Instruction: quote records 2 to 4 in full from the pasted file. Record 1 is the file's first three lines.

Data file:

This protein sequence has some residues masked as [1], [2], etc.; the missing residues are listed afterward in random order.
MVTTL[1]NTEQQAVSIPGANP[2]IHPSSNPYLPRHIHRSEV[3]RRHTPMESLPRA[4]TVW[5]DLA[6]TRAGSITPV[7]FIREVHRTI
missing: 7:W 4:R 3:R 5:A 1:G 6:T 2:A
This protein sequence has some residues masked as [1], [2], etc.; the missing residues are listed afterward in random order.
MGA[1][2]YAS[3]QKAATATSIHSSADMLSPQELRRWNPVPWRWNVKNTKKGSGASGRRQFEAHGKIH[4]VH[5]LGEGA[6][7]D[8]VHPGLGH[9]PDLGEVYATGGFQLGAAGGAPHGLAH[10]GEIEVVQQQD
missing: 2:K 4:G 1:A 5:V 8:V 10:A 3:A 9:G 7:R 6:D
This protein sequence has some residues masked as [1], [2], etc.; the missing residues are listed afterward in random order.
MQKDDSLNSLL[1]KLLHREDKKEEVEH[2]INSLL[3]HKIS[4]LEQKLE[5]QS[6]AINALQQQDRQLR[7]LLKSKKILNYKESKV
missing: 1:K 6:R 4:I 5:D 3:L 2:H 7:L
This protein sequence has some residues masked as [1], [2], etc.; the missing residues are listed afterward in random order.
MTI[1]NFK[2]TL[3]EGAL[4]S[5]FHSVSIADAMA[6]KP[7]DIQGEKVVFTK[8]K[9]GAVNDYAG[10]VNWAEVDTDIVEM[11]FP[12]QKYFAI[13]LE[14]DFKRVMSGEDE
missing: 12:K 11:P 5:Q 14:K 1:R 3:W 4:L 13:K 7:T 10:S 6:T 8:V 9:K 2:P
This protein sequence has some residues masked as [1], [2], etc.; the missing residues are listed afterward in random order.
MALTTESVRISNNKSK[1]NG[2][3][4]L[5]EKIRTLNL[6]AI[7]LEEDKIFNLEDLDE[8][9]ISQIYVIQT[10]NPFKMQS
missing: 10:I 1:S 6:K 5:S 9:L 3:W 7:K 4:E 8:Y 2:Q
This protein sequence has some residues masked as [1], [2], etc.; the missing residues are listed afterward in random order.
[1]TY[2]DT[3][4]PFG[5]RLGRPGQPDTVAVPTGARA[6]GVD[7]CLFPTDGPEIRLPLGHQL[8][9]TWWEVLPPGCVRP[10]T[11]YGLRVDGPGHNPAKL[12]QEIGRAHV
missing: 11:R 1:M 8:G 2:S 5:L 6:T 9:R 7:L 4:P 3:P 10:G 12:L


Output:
This protein sequence has some residues masked as [1], [2], etc.; the missing residues are listed afterward in random order.
MGA[1][2]YAS[3]QKAATATSIHSSADMLSPQELRRWNPVPWRWNVKNTKKGSGASGRRQFEAHGKIH[4]VH[5]LGEGA[6][7]D[8]VHPGLGH[9]PDLGEVYATGGFQLGAAGGAPHGLAH[10]GEIEVVQQQD
missing: 2:K 4:G 1:A 5:V 8:V 10:A 3:A 9:G 7:R 6:D
This protein sequence has some residues masked as [1], [2], etc.; the missing residues are listed afterward in random order.
MQKDDSLNSLL[1]KLLHREDKKEEVEH[2]INSLL[3]HKIS[4]LEQKLE[5]QS[6]AINALQQQDRQLR[7]LLKSKKILNYKESKV
missing: 1:K 6:R 4:I 5:D 3:L 2:H 7:L
This protein sequence has some residues masked as [1], [2], etc.; the missing residues are listed afterward in random order.
MTI[1]NFK[2]TL[3]EGAL[4]S[5]FHSVSIADAMA[6]KP[7]DIQGEKVVFTK[8]K[9]GAVNDYAG[10]VNWAEVDTDIVEM[11]FP[12]QKYFAI[13]LE[14]DFKRVMSGEDE
missing: 12:K 11:P 5:Q 14:K 1:R 3:W 4:L 13:K 7:T 10:S 6:T 8:V 9:K 2:P